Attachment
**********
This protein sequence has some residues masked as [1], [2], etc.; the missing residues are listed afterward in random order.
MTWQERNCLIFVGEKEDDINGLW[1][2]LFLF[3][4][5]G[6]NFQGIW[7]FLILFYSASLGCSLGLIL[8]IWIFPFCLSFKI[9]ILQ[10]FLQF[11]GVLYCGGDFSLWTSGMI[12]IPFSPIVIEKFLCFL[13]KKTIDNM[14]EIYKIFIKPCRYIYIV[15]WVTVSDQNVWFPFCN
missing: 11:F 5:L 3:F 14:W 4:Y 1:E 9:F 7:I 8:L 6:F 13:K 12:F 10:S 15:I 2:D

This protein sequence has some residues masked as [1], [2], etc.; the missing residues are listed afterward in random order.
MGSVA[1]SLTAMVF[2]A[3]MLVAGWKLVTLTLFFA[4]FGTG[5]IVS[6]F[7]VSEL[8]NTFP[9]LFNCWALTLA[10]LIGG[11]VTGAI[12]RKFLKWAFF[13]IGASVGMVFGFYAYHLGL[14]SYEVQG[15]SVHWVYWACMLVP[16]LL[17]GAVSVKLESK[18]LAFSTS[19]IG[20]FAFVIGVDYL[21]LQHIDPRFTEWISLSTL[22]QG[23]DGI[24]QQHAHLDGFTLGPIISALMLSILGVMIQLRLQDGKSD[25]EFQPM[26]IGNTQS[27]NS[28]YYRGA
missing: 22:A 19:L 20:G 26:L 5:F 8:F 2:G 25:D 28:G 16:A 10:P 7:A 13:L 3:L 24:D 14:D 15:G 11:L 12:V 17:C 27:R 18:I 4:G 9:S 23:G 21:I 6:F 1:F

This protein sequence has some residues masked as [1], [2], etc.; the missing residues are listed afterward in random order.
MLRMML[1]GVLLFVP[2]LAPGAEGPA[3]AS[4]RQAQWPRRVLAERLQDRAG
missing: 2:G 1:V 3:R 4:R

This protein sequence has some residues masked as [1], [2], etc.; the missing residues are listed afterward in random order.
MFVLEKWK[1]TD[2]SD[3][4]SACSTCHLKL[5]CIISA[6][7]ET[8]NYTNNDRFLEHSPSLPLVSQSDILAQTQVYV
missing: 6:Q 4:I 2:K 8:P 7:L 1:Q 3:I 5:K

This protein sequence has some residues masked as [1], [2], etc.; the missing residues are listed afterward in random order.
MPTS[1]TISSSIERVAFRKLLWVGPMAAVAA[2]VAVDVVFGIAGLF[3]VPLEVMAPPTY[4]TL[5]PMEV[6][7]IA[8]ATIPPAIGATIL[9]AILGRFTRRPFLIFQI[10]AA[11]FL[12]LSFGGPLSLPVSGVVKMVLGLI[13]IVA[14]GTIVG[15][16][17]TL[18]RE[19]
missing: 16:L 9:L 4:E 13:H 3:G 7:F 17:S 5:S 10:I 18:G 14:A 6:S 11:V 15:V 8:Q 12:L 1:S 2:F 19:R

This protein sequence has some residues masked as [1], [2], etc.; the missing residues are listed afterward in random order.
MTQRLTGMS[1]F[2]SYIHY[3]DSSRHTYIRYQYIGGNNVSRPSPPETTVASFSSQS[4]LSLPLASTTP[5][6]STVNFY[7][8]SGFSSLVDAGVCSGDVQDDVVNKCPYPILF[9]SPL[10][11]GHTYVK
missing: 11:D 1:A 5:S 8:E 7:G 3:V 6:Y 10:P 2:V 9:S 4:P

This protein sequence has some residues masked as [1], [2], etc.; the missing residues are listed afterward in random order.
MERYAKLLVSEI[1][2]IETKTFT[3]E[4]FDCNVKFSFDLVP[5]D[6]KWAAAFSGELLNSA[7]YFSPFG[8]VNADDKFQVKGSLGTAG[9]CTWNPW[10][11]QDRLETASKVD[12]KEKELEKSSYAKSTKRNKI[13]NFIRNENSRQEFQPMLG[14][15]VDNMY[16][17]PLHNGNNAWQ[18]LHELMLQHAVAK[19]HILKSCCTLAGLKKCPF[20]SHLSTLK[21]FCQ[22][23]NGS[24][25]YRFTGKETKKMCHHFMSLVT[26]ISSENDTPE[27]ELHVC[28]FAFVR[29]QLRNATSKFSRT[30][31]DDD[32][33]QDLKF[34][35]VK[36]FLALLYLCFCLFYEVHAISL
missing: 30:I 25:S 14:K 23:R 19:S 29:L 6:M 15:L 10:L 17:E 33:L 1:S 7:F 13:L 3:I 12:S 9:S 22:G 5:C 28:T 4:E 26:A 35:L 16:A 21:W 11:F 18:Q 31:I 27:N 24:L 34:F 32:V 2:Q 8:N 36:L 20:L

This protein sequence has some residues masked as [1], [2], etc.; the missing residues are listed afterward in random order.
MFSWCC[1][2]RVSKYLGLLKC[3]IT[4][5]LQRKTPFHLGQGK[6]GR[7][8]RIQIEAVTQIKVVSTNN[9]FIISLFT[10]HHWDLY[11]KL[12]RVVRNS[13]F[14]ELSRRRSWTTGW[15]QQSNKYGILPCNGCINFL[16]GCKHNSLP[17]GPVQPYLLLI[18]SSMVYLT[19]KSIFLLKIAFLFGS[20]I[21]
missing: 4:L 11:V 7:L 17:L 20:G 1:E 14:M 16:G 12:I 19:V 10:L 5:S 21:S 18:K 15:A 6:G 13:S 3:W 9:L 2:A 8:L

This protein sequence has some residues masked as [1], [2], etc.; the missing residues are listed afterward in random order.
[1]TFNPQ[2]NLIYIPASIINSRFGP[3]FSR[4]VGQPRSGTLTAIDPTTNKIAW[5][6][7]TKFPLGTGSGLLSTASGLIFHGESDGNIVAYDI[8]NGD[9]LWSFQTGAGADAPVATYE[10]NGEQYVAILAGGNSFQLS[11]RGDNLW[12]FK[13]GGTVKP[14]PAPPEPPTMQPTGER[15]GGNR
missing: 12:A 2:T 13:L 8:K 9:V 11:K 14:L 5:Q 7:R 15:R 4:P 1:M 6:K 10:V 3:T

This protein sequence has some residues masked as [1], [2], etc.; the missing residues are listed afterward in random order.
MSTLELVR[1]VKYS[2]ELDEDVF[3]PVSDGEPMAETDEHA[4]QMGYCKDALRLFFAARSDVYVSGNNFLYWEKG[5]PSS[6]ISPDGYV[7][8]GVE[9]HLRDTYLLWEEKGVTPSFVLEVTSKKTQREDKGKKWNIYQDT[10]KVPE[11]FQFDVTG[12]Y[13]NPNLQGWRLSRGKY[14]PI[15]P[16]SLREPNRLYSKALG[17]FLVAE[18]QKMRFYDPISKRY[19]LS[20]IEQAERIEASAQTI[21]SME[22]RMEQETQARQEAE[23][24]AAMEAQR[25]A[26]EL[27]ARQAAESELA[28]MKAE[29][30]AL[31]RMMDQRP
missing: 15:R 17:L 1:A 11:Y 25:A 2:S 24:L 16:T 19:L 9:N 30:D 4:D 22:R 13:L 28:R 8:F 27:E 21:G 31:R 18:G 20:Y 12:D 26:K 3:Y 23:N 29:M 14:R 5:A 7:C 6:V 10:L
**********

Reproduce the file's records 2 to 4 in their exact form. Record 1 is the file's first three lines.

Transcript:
This protein sequence has some residues masked as [1], [2], etc.; the missing residues are listed afterward in random order.
MGSVA[1]SLTAMVF[2]A[3]MLVAGWKLVTLTLFFA[4]FGTG[5]IVS[6]F[7]VSEL[8]NTFP[9]LFNCWALTLA[10]LIGG[11]VTGAI[12]RKFLKWAFF[13]IGASVGMVFGFYAYHLGL[14]SYEVQG[15]SVHWVYWACMLVP[16]LL[17]GAVSVKLESK[18]LAFSTS[19]IG[20]FAFVIGVDYL[21]LQHIDPRFTEWISLSTL[22]QG[23]DGI[24]QQHAHLDGFTLGPIISALMLSILGVMIQLRLQDGKSD[25]EFQPM[26]IGNTQS[27]NS[28]YYRGA
missing: 22:A 19:L 20:G 26:L 5:F 8:F 2:G 25:D 28:G 16:A 10:P 7:A 13:L 3:L 24:D 14:D 15:G 11:L 12:V 17:C 27:R 18:I 4:G 9:S 23:G 21:I 6:F 1:F

This protein sequence has some residues masked as [1], [2], etc.; the missing residues are listed afterward in random order.
MLRMML[1]GVLLFVP[2]LAPGAEGPA[3]AS[4]RQAQWPRRVLAERLQDRAG
missing: 2:G 1:V 3:R 4:R

This protein sequence has some residues masked as [1], [2], etc.; the missing residues are listed afterward in random order.
MFVLEKWK[1]TD[2]SD[3][4]SACSTCHLKL[5]CIISA[6][7]ET[8]NYTNNDRFLEHSPSLPLVSQSDILAQTQVYV
missing: 6:Q 4:I 2:K 8:P 7:L 1:Q 3:I 5:K